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Papers of the Week

Papers: 25 May 2024 - 31 May 2024

2024 May 02





Amelioration of Dextran Sodium Sulfate-Induced Colitis in Mice through Oral Administration of Palmitoylethanolamide.


Trivedi P, Myers T, Ray B, Allain M, Zhou J, Kelly M, Lehmann C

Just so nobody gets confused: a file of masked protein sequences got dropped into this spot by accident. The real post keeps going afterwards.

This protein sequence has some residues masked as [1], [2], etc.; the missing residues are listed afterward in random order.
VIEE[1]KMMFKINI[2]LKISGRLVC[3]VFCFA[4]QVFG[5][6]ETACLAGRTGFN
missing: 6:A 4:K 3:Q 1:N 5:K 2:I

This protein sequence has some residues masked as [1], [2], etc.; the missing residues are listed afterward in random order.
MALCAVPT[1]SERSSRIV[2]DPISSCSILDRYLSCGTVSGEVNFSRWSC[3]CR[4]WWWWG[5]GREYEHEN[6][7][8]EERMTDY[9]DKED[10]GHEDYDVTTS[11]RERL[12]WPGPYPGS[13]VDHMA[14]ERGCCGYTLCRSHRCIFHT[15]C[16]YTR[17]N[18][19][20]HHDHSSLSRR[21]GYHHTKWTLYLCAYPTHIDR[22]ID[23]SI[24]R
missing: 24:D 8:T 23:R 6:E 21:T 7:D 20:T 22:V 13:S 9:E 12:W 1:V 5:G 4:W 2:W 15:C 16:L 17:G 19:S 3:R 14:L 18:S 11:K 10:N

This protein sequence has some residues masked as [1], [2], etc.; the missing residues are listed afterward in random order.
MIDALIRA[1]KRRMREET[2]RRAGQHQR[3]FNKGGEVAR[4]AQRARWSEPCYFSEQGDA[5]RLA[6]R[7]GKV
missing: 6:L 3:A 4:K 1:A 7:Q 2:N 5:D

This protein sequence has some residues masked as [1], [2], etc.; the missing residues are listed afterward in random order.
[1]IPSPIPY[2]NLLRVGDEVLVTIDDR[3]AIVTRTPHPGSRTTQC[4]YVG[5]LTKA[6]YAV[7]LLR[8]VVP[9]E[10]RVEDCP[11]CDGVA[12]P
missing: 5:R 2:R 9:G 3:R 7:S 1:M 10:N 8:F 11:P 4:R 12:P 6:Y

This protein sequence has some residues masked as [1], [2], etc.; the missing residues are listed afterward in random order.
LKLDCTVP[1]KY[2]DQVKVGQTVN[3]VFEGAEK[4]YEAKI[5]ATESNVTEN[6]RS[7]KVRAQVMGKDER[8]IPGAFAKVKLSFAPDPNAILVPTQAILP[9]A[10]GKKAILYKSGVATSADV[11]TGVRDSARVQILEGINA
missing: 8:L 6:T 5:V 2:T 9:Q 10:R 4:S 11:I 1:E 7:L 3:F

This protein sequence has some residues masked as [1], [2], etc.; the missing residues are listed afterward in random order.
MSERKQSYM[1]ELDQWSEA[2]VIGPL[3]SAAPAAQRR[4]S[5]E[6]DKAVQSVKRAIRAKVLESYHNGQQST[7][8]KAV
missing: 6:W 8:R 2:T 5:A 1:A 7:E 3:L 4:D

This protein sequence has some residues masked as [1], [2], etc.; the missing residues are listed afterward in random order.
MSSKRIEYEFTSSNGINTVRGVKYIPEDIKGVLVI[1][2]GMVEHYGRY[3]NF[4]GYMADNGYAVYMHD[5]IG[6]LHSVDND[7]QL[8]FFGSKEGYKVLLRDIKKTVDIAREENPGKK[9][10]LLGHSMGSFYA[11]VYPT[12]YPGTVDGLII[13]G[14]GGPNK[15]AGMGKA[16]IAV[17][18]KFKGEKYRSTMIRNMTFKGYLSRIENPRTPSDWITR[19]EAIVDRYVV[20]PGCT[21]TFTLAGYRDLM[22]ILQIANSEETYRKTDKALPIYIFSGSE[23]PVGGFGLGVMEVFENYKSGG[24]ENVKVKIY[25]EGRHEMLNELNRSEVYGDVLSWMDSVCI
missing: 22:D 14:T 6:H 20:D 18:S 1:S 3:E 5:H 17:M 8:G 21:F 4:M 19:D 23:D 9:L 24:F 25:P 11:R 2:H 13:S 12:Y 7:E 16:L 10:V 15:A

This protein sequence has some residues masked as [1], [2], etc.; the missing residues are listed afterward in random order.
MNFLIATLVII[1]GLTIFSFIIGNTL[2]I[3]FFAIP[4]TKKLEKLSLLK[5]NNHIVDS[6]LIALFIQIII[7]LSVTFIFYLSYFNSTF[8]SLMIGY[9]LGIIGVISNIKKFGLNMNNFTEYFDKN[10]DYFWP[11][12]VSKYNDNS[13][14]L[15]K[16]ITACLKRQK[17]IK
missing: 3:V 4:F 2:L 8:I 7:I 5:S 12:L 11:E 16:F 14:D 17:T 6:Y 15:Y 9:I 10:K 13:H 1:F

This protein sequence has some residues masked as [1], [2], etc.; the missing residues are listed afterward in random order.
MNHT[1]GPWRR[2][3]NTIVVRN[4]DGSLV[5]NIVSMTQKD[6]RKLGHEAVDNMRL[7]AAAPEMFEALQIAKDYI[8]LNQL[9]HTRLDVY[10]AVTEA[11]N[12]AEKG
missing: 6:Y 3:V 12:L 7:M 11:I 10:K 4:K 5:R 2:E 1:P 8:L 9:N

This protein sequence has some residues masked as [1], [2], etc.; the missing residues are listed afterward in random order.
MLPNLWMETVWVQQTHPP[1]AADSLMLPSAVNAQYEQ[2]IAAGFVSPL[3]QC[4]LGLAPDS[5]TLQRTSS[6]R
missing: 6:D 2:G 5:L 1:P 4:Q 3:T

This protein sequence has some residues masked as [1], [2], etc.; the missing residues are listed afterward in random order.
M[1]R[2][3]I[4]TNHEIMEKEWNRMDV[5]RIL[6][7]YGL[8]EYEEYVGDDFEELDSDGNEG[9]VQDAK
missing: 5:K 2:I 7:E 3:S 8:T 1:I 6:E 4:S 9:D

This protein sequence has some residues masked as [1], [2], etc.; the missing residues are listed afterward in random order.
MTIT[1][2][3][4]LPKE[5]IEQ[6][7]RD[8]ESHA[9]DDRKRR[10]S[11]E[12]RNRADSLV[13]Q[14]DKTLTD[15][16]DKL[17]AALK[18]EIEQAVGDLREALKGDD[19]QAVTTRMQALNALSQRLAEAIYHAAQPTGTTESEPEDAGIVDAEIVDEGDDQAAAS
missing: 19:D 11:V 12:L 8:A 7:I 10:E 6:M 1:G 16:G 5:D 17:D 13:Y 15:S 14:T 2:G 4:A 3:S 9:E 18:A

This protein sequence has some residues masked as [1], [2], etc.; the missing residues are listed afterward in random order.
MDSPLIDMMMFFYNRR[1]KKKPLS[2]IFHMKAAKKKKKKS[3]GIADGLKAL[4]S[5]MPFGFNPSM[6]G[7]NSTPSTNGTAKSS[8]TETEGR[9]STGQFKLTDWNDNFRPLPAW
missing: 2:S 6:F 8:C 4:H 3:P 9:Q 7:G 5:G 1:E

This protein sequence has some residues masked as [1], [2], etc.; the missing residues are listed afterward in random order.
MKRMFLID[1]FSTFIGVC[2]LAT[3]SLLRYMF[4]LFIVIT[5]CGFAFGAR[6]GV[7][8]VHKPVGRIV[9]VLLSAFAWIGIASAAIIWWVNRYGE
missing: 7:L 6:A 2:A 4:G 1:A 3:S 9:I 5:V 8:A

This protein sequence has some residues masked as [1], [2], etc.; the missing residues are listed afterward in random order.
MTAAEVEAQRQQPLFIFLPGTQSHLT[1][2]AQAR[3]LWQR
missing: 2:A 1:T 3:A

Inflammatory bowel disease (IBD) is a group of chronic disorders characterized by pain, ulceration, and the inflammation of the gastrointestinal tract (GIT) and categorized into two major subtypes: ulcerative colitis (UC) and Crohn’s disease. The inflammation in UC is typically restricted to the mucosal surface, beginning in the rectum and extending through the entire colon. UC patients typically show increased levels of pro-inflammatory cytokines, leading to intestinal epithelial apoptosis and mucosal inflammation, which impair barrier integrity. Chronic inflammation is associated with the rapid recruitment and inappropriate retention of leukocytes at the site of inflammation, further amplifying the inflammation. While UC can be managed using a number of treatments, these drugs are expensive and cause unwanted side effects. Therefore, a safe and effective treatment for UC patients is needed. Palmitoylethanolamide (PEA) is an endogenous fatty acid amide and an analog of the endocannabinoid anandamine. PEA administration has been found to normalize intestinal GIT motility and reduce injury in rodents and humans. In the current study, we examined the efficacy of PEA encapsulated in phytosomes following oral administration in experimental ulcerative colitis. Here, we showed that PEA at a human-equivalent dose of 123 mg/kg (OD or BID) attenuated DSS-induced experimental colitis as represented by the reduction in clinical signs of colitis, reduction in gross mucosal injury, and suppression of leukocyte recruitment at inflamed venules. These findings add to the growing body of data demonstrating the beneficial effects of PEA to control the acute phase of intestinal inflammation occurring during UC.